Replacing Radio

The original radio in the 1978 Jaguar XJ-S is a two post design that was the standard configuration when this car was manufactured.

This design is no longer available. Radios are either designed specifically for a particular car model, or to fit inside a "DIN" opening.

DIN is an acronym for "Deutsches Institut für Normung", the German Institute for Standardization; similar to the American National Standards Institute (ANSI).

The vast majority of aftermarket radios are designed to fit into DIN openings. The objective of this project was to install an aftermarket radio, designed for a DIN opening, into my 1978 Jaguar XJ-S.

Installing a radio in a DIN opening is not difficult. You could just butcher a hole in the dashboard and stick it in. Installing the radio so it looks as if the car came that way requires effort and attention to detail.

In choosing a new radio, in addition to the standard stuff, I wanted it meet the following criteria:

CD capability

A proper volume control knob

Automatic antenna activation

MP3 capability

USB capability

Finally, the design must fit in and complement the existing radio fascia and location.

The radio I chose is manufactured by Pyle.

The process starts by removing the radio and HVAC control knobs.

I used a pair of snap-ring pliers to remove the radio fascia mounting screws. (green arrow photographed below).

The radio is attached to a front support, which is bolted below the dashboard with four Phillips head screws. (photographed below). Note that this is not the original Jaguar radio. I replaced the radio many years ago when I installed rear speakers. (That radio did not require significant modifications).

Installing the new radio will require removing and modifying the original radio fascia. Before removing the fascia, the HVAC control assemblies, along with the fiber optic cables, will have to be detached. They are secured to the fascia mounting rings with two star tabbed unidirectional washers. Prying them off would damage the plastic HVAC assemblies. I used a dermal tool to cut the retaining washers prior to removing them. (yellow arrows photographs below).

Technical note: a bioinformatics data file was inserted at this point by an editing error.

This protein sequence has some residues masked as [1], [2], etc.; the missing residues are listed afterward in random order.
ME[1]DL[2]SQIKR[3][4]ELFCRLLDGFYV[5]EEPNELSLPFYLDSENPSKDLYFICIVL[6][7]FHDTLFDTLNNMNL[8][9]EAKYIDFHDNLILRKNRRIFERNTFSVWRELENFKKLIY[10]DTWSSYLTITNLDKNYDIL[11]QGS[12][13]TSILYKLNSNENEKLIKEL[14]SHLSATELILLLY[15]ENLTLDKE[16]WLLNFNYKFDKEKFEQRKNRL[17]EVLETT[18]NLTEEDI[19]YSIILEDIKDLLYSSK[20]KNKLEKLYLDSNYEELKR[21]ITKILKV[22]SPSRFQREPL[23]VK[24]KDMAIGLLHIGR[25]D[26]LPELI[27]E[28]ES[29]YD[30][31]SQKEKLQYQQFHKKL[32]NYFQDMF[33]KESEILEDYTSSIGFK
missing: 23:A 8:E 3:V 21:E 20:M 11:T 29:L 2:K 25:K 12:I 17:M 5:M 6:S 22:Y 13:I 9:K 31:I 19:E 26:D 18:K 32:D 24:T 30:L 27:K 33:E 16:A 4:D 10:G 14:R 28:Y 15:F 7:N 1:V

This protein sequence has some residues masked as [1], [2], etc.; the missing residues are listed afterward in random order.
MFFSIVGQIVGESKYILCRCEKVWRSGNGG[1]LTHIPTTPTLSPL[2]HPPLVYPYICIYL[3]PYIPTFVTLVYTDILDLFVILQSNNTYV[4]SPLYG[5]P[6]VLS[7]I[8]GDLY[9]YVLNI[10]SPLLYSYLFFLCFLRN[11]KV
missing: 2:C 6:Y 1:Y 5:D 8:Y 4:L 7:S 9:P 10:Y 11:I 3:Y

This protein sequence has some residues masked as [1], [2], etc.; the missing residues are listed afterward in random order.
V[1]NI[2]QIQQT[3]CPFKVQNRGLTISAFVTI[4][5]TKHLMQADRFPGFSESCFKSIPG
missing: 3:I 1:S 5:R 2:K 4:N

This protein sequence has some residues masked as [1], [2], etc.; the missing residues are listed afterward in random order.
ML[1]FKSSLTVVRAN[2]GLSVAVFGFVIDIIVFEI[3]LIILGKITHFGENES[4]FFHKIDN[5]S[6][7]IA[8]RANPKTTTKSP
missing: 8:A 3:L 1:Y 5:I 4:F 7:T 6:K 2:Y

(Photograph below) Using the DIN mounting surround housing that came with the new radio as a guide, I marked the DIN opening in the center of the radio fascia.

This operation is critical to quality of the finished project. The opening must be in the center, equidistant from all sides.

(Photographs below) Drill four small holes at the corners of the marked opening and, using a tin snip, carefully cut out the opening.

Use a flat file if necessary to smooth the opening to closely fit over the outside of the radio. Tolerances should be tight and uniform. Take your time. There is not much room for error on this.

In the photographs below, using the DIN mounting surround that came with the new radio as a template, mark the original radio front support. Using a hacksaw, cut out the front support opening.